Reassessing the decline in parent-child old-age coresidence during the twentieth century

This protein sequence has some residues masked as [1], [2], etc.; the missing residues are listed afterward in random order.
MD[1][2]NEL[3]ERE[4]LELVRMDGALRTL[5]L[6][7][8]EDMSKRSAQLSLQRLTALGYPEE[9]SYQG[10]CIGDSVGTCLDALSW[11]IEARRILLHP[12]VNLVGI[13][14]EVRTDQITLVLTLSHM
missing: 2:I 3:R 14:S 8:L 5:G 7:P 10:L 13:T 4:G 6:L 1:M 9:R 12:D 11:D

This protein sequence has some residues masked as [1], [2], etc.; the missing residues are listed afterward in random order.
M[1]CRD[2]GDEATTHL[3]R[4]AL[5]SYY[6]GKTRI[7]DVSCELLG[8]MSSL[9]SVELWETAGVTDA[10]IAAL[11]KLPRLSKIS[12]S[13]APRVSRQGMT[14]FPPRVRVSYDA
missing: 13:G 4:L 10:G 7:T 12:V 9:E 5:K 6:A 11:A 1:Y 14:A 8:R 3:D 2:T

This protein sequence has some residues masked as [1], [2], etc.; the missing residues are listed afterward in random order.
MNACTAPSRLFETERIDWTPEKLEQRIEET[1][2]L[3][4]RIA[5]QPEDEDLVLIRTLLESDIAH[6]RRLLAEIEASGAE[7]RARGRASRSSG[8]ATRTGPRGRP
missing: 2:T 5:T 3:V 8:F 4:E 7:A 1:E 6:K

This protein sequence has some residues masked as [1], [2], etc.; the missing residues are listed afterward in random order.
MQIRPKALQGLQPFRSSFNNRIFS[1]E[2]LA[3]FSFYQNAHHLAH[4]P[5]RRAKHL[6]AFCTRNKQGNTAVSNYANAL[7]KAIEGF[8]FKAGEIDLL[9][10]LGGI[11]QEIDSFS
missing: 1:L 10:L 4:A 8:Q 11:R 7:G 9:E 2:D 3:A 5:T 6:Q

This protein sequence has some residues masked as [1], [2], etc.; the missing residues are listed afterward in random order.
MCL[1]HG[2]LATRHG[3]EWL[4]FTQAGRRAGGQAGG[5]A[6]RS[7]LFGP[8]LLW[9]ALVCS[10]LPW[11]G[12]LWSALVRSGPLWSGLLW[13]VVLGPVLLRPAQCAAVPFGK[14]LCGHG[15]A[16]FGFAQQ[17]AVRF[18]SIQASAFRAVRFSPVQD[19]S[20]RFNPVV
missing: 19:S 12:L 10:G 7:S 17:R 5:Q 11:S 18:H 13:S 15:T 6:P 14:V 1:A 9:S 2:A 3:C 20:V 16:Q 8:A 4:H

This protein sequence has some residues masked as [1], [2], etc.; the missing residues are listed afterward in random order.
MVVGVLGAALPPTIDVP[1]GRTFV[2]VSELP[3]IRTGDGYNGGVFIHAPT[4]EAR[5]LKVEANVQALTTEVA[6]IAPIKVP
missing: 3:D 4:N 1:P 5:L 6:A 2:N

A study was conducted to estimate the number of years lived in old-age coresidence with adult children through the number of life-years lived in coresidence with an adult child while aged 65 or older. The number of life-years remained relatively constant between 1900 and 1940, while the rate of coresidence declined. Life-years lived in old-age coresidence then decreased substantially between 1940 and 1990. The findings indicated that analyses of the change in familial assistance to the elderly should also consider changes in mortality.